I have Java background, and I love to use signal QUIT to inspect Java thread dump.

How to let Golang print out all goroutines stack trace?


11 Answers 11


To print the stack trace for the current goroutine, use PrintStack() from runtime/debug.

PrintStack prints to standard error the stack trace returned by Stack.

For example:


To print the stack trace for all goroutines use Lookup and WriteTo from runtime/pprof.

func Lookup(name string) *Profile
// Lookup returns the profile with the given name,
// or nil if no such profile exists.

func (p *Profile) WriteTo(w io.Writer, debug int) error
// WriteTo writes a pprof-formatted snapshot of the profile to w.
// If a write to w returns an error, WriteTo returns that error.
// Otherwise, WriteTo returns nil.

Each Profile has a unique name. A few profiles are predefined:

goroutine - stack traces of all current goroutines
heap - a sampling of all heap allocations
threadcreate - stack traces that led to the creation of new OS threads
block - stack traces that led to blocking on synchronization primitives

For example:

pprof.Lookup("goroutine").WriteTo(os.Stdout, 1)
  • 1
    Does it print stack trace of all goroutines?
    – user972946
    Commented Sep 30, 2013 at 12:50
  • 1
    Sorry, it prints the current goroutine stack trace only.
    – user972946
    Commented Oct 1, 2013 at 2:48
  • 4
    @HowardGuo I've added an example using runtime/pprof to dump all stack traces. Commented Oct 1, 2013 at 3:16
  • 1
    thank you very much. may I suggest using WriteTo(os.Stdout, 1) instead of 0? so that stack trace information will contain actual symbol instead of memory address.
    – user972946
    Commented Oct 2, 2013 at 22:50
  • 2
    I think this only outputs each thread's currently running goroutine, not all goroutines, ex: play.golang.org/p/0hVB0_LMdm
    – rogerdpack
    Commented Jul 11, 2014 at 20:28

There is an HTTP frontend for the runtime/pprof package mentioned in Intermernet's answer. Import the net/http/pprof package to register an HTTP handler for /debug/pprof:

import _ "net/http/pprof"
import _ "net/http"

Start an HTTP listener if you do not have one already:

go func() {
    log.Println(http.ListenAndServe("localhost:6060", nil))

Then point a browser to http://localhost:6060/debug/pprof for a menu, or http://localhost:6060/debug/pprof/goroutine?debug=2 for a full goroutine stack dump.

There are other fun things you can learn about your running code this way too. Check out the blog post for examples and more details: http://blog.golang.org/profiling-go-programs

  • i made it run by it only shows the goroutines executed as far I see. Is there any way I could see all the "methods" that are executed after the main.go launches? Commented Mar 22, 2018 at 19:51

Similar to Java, SIGQUIT can be used to print a stack trace of a Go program and its goroutines.
A key difference, however, is that by default sending SIGQUIT to Java programs do not terminate them, while Go programs do exit.

This approach requires no code change to print a stack trace of all goroutines of existing programs.

The environment variable GOTRACEBACK (see documentation of the runtime package) controls the amount of output generated. For example, to include all goroutines, set GOTRACEBACK=all.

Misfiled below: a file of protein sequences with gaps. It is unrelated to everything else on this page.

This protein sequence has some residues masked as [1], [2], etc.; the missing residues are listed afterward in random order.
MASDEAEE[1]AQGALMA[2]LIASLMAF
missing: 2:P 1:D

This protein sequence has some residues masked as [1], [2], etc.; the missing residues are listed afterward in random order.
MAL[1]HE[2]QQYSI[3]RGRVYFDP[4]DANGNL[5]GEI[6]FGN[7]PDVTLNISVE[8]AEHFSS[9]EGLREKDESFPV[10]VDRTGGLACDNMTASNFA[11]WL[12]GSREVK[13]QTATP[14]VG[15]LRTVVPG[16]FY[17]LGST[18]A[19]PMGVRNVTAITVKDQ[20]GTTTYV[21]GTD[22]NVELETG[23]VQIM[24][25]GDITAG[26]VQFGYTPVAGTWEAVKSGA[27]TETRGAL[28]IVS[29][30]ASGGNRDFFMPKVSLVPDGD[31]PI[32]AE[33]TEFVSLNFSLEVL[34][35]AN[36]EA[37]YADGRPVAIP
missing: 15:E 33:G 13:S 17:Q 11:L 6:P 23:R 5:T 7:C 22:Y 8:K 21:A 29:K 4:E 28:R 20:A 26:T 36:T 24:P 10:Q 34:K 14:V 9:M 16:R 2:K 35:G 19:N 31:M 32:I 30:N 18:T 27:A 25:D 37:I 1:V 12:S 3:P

The printing of the stack trace is triggered by an unexpected runtime condition (unhandled signal), originally documented in this commit, making it available since at least Go 1.1.

Alternatively, if modifying source code is an option, see other answers.

Note that in a Linux terminal, SIGQUIT can be conveniently sent with the key combination Ctrl+\.

  • 6
    While looking through docs I didn't find any mentions of SIGQUIT, rather SIGABRT. From my own tests (with go 1.7) the latter also worked over the former.
    – soltysh
    Commented Apr 19, 2017 at 15:36
  • 4
    this should be the top answer. Commented Mar 1, 2019 at 0:04
  • The docs refer to "when a Go program fails due to an unrecovered panic or an unexpected runtime condition". An uncaught signal (SIGQUIT, etc) is one of the latter. Why did I mention SIGQUIT? Because the OP expresses their love for using SIGQUIT with Java, and this answer emphasizes the similarity. Rewording the answer to make it clearer. Commented Sep 27, 2019 at 18:09

To mimic the Java behaviour of stack-dump on SIGQUIT but still leaving the program running:

go func() {
    sigs := make(chan os.Signal, 1)
    signal.Notify(sigs, syscall.SIGQUIT)
    buf := make([]byte, 1<<20)
    for {
        stacklen := runtime.Stack(buf, true)
        log.Printf("=== received SIGQUIT ===\n*** goroutine dump...\n%s\n*** end\n", buf[:stacklen])
  • 5
    I think this is what the author was really looking for- mimics what Java does when you send a kill -QUIT. One small change I had to make was to change the first line of the for() loop to: "<- sigs". In other words, just discard the signal after waiting on it. Recent versions of Go will not let you declare a variable without later using it. Commented Mar 25, 2015 at 13:17
  • @Bryan, are you willing to license this under BSD or other more-permissive terms additional to the CC-BY-SA 3.0 required by StackOverflow? Commented Jan 21, 2018 at 19:59
  • 1
    @CharlesDuffy you can find much the same thing here under Apache licence: github.com/weaveworks/weave/blob/…
    – Bryan
    Commented Jan 22, 2018 at 15:16
  • I slightly improved this to print debug if it receives an os.Interupt signal, if a second signal comes in quickly (< 1 second) it exits, play.golang.org/p/dWgWrDFBOth
    – user4466350
    Commented Aug 19, 2021 at 10:16

You can use runtime.Stack to get the stack trace of all goroutines:

buf := make([]byte, 1<<16)
runtime.Stack(buf, true)
fmt.Printf("%s", buf)

From the documentation:

func Stack(buf []byte, all bool) int